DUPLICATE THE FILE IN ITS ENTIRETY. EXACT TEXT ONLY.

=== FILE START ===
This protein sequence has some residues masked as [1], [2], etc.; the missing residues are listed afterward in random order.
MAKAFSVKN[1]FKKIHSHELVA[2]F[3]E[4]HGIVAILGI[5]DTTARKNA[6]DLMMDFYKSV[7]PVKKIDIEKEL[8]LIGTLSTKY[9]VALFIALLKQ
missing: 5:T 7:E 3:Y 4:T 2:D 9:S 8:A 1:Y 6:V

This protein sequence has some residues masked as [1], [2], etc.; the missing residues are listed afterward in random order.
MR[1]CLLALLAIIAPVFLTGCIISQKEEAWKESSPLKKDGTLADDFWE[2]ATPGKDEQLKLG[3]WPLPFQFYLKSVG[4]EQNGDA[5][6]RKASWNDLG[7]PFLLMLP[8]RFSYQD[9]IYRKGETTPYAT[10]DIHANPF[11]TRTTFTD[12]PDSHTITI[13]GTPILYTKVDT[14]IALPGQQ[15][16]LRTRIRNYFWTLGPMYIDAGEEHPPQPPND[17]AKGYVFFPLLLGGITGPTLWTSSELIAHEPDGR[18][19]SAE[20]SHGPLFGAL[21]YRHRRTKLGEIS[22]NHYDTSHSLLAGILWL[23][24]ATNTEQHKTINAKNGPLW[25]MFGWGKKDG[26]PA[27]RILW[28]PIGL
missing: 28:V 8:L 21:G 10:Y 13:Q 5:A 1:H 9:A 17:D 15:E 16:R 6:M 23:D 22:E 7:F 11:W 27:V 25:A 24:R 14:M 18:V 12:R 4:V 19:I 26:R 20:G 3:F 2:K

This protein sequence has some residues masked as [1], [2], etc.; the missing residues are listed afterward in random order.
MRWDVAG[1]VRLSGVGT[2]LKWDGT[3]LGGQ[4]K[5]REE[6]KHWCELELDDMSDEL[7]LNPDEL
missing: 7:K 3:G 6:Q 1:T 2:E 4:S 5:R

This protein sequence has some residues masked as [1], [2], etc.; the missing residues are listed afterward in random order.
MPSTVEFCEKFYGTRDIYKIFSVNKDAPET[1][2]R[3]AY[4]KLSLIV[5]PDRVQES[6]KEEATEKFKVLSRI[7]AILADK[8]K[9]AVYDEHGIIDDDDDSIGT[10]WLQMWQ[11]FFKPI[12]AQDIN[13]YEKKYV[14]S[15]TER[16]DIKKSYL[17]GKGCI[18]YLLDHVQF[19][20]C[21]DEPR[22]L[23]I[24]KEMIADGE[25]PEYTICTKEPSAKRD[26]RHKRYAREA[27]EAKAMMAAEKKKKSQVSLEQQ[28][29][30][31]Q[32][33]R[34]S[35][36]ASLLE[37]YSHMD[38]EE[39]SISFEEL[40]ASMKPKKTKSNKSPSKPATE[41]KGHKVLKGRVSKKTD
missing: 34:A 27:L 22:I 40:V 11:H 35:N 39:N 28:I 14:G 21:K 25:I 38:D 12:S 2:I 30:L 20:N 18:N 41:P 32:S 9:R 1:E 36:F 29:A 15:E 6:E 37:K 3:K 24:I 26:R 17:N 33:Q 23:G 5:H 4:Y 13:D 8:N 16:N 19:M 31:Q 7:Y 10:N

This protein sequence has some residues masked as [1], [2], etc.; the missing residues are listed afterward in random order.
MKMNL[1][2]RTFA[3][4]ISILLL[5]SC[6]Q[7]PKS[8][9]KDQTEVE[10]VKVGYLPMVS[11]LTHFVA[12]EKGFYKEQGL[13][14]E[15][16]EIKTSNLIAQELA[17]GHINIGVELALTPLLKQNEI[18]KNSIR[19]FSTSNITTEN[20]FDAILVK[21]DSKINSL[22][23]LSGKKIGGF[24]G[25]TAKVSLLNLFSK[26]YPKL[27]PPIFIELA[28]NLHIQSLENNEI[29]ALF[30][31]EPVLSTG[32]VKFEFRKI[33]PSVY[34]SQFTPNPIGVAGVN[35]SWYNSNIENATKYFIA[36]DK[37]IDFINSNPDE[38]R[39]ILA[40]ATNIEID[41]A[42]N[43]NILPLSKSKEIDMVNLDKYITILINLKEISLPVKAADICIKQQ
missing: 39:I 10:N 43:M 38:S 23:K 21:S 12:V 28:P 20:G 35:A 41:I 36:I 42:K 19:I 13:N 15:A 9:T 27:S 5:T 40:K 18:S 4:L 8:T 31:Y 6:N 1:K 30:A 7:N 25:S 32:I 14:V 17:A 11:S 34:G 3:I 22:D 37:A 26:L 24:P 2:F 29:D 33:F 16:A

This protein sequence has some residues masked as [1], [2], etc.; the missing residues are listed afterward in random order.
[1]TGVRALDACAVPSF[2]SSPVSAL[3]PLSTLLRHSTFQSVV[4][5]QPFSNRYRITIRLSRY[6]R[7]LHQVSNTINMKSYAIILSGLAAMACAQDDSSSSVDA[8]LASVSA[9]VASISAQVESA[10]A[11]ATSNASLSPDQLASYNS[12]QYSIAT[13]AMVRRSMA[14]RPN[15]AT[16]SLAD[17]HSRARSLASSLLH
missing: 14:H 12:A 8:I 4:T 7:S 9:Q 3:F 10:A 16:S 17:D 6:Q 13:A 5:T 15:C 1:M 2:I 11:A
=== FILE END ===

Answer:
This protein sequence has some residues masked as [1], [2], etc.; the missing residues are listed afterward in random order.
MAKAFSVKN[1]FKKIHSHELVA[2]F[3]E[4]HGIVAILGI[5]DTTARKNA[6]DLMMDFYKSV[7]PVKKIDIEKEL[8]LIGTLSTKY[9]VALFIALLKQ
missing: 5:T 7:E 3:Y 4:T 2:D 9:S 8:A 1:Y 6:V

This protein sequence has some residues masked as [1], [2], etc.; the missing residues are listed afterward in random order.
MR[1]CLLALLAIIAPVFLTGCIISQKEEAWKESSPLKKDGTLADDFWE[2]ATPGKDEQLKLG[3]WPLPFQFYLKSVG[4]EQNGDA[5][6]RKASWNDLG[7]PFLLMLP[8]RFSYQD[9]IYRKGETTPYAT[10]DIHANPF[11]TRTTFTD[12]PDSHTITI[13]GTPILYTKVDT[14]IALPGQQ[15][16]LRTRIRNYFWTLGPMYIDAGEEHPPQPPND[17]AKGYVFFPLLLGGITGPTLWTSSELIAHEPDGR[18][19]SAE[20]SHGPLFGAL[21]YRHRRTKLGEIS[22]NHYDTSHSLLAGILWL[23][24]ATNTEQHKTINAKNGPLW[25]MFGWGKKDG[26]PA[27]RILW[28]PIGL
missing: 28:V 8:L 21:G 10:Y 13:Q 5:A 1:H 9:A 17:D 15:E 16:R 6:M 23:D 22:E 7:F 11:W 27:V 25:A 24:R 14:M 18:V 12:R 4:V 19:I 26:R 20:G 3:F 2:K

This protein sequence has some residues masked as [1], [2], etc.; the missing residues are listed afterward in random order.
MRWDVAG[1]VRLSGVGT[2]LKWDGT[3]LGGQ[4]K[5]REE[6]KHWCELELDDMSDEL[7]LNPDEL
missing: 7:K 3:G 6:Q 1:T 2:E 4:S 5:R

This protein sequence has some residues masked as [1], [2], etc.; the missing residues are listed afterward in random order.
MPSTVEFCEKFYGTRDIYKIFSVNKDAPET[1][2]R[3]AY[4]KLSLIV[5]PDRVQES[6]KEEATEKFKVLSRI[7]AILADK[8]K[9]AVYDEHGIIDDDDDSIGT[10]WLQMWQ[11]FFKPI[12]AQDIN[13]YEKKYV[14]S[15]TER[16]DIKKSYL[17]GKGCI[18]YLLDHVQF[19][20]C[21]DEPR[22]L[23]I[24]KEMIADGE[25]PEYTICTKEPSAKRD[26]RHKRYAREA[27]EAKAMMAAEKKKKSQVSLEQQ[28][29][30][31]Q[32][33]R[34]S[35][36]ASLLE[37]YSHMD[38]EE[39]SISFEEL[40]ASMKPKKTKSNKSPSKPATE[41]KGHKVLKGRVSKKTD
missing: 34:A 27:L 22:I 40:V 11:H 35:N 39:N 28:I 14:G 21:K 25:I 38:D 12:S 2:I 30:L 20:N 18:N 41:P 32:S 9:R 1:E 36:F 29:A 15:E 6:E 37:K 3:K 24:I 26:R 17:N 33:Q 23:G 5:H 4:Y 13:D 8:N 16:N 19:M 31:Q 7:Y 10:N

This protein sequence has some residues masked as [1], [2], etc.; the missing residues are listed afterward in random order.
MKMNL[1][2]RTFA[3][4]ISILLL[5]SC[6]Q[7]PKS[8][9]KDQTEVE[10]VKVGYLPMVS[11]LTHFVA[12]EKGFYKEQGL[13][14]E[15][16]EIKTSNLIAQELA[17]GHINIGVELALTPLLKQNEI[18]KNSIR[19]FSTSNITTEN[20]FDAILVK[21]DSKINSL[22][23]LSGKKIGGF[24]G[25]TAKVSLLNLFSK[26]YPKL[27]PPIFIELA[28]NLHIQSLENNEI[29]ALF[30][31]EPVLSTG[32]VKFEFRKI[33]PSVY[34]SQFTPNPIGVAGVN[35]SWYNSNIENATKYFIA[36]DK[37]IDFINSNPDE[38]R[39]ILA[40]ATNIEID[41]A[42]N[43]NILPLSKSKEIDMVNLDKYITILINLKEISLPVKAADICIKQQ
missing: 39:I 10:N 43:M 38:S 23:K 21:S 12:V 28:P 20:G 35:A 41:I 36:I 42:K 19:I 13:N 15:A 9:T 27:S 5:T 40:K 18:S 4:L 8:T 31:Y 6:N 1:K 30:A 7:N 25:S 32:I 14:V 17:A 11:S 34:G 3:I 22:D 37:A 26:L 24:P 2:F 29:D 33:F 16:A

This protein sequence has some residues masked as [1], [2], etc.; the missing residues are listed afterward in random order.
[1]TGVRALDACAVPSF[2]SSPVSAL[3]PLSTLLRHSTFQSVV[4][5]QPFSNRYRITIRLSRY[6]R[7]LHQVSNTINMKSYAIILSGLAAMACAQDDSSSSVDA[8]LASVSA[9]VASISAQVESA[10]A[11]ATSNASLSPDQLASYNS[12]QYSIAT[13]AMVRRSMA[14]RPN[15]AT[16]SLAD[17]HSRARSLASSLLH
missing: 14:H 12:A 8:I 4:T 7:S 9:Q 3:F 10:A 16:S 17:D 6:Q 13:A 5:T 15:C 1:M 2:I 11:A